Teaching is hard. Only students, the recipients, think it’s easy. And in a “system” with this many challenges, even more, amazingly, than before The Floods, teaching is even harder. No amount of youthful or mid-career-change enthusiasm mutes that. And in challenging school systems (much less a “system” like this one), turnover is high. Like others, I am quite happy about the influx of the young and energetic, the dedicated and devoted but I do not believe that this influx will somehow be immune to turnover (and that turnover can take 3 days or 2-3 years) or will somehow solve it.
Concentrated poverty poured challenges on the Waverly community [a struggling Hartford, CT school] but spared Marlborough [a more successful suburban CT school]. Semisaints like Lois Luddy [3rd grade teacher at Waverly] and James Thompson [principal of Waverly] bore it brilliantly. More ordinary people stumbled, tripped, fell, and quit (Eaton 275).
We cannot assume or unwisely hope that this influx is full of semisaints. Some people will stumble, some sooner than others, some later than others, and some of those who stumble later will take some folks with them in one way or another. That’s not an excuse but a reality. You can prepare for reality but not excuses.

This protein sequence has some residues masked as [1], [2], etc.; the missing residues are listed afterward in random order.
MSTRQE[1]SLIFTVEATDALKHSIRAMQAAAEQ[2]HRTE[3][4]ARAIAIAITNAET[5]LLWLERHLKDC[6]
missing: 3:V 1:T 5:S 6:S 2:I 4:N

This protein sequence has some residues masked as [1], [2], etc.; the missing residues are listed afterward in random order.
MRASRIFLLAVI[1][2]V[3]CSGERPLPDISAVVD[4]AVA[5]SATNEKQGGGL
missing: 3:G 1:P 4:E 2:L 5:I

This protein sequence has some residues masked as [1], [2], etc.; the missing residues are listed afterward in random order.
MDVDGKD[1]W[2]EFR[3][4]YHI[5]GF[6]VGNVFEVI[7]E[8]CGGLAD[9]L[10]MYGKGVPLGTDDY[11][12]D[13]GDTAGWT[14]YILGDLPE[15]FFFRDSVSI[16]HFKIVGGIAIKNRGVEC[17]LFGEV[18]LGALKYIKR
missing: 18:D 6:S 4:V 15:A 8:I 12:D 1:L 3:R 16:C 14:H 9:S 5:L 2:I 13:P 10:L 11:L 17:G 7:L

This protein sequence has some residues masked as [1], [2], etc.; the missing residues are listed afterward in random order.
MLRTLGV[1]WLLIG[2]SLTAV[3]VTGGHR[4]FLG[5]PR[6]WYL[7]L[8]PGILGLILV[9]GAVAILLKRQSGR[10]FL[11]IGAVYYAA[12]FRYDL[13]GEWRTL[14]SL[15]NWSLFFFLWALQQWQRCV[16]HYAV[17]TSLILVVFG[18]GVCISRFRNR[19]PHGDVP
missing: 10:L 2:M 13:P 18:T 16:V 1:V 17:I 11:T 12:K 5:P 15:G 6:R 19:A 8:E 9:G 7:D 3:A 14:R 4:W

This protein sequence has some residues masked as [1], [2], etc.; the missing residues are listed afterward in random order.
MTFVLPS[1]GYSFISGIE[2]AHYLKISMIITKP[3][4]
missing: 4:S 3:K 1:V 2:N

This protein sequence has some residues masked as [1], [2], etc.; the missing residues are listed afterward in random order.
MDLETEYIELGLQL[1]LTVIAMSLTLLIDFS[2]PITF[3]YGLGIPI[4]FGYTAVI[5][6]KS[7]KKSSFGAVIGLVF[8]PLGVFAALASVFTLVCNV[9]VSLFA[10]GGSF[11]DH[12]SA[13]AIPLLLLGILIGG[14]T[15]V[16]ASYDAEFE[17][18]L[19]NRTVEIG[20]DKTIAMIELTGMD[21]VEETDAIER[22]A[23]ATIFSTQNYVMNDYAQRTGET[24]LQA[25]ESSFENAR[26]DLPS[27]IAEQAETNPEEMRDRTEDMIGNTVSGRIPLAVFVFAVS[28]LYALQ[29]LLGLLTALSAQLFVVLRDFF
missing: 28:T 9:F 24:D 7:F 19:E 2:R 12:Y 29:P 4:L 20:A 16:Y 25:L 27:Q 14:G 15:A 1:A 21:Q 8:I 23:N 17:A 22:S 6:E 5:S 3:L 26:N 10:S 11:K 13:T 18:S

Teacher Attrition: A Costly Loss to the Nation and to the States, August 2005 (PDF)
Among teachers who transferred schools, lack of planning time (65 percent), too heavy a workload (60 percent), problematic student behavior (53 percent), and a lack of influence over school policy (52 percent) were cited as common sources of dissatisfaction.Many teachers who see no hope for change leave the profession altogether. While it is true that teachers of all ages and in all kinds of schools leave the profession each year, it is also true that
- the rate of attrition is roughly 50 percent higher in poor schools than in wealthier ones;
- and teachers new to the profession are far more likely to leave than are their more experienced counterparts.
Teacher Turnover Leaves Void in US Schools, August 27, 2007
Some educators say it is the confluence of such retirements with the departure of disillusioned young teachers that is creating the challenge. In addition, higher salaries in the business world and more opportunities for women are drawing away from the field recruits who might in another era have proved to be talented teachers with strong academic backgrounds.
“The problem is not mainly with retirement,” said Thomas Carroll, the president of the National Commission on Teaching and America’s Future. “Our teacher preparation system can accommodate the retirement rate. The problem is that our schools are like a bucket with holes in the bottom, and we keep pouring in teachers.”
The commission has calculated that these days nearly a third of all new teachers leave the profession after just three years, and that after five years almost half are gone – a higher turnover rate than in the past.
Eaton, Susan. The Children in Room E4: American Education on Trial. Chapel Hill, NC: Algonquin. 2007.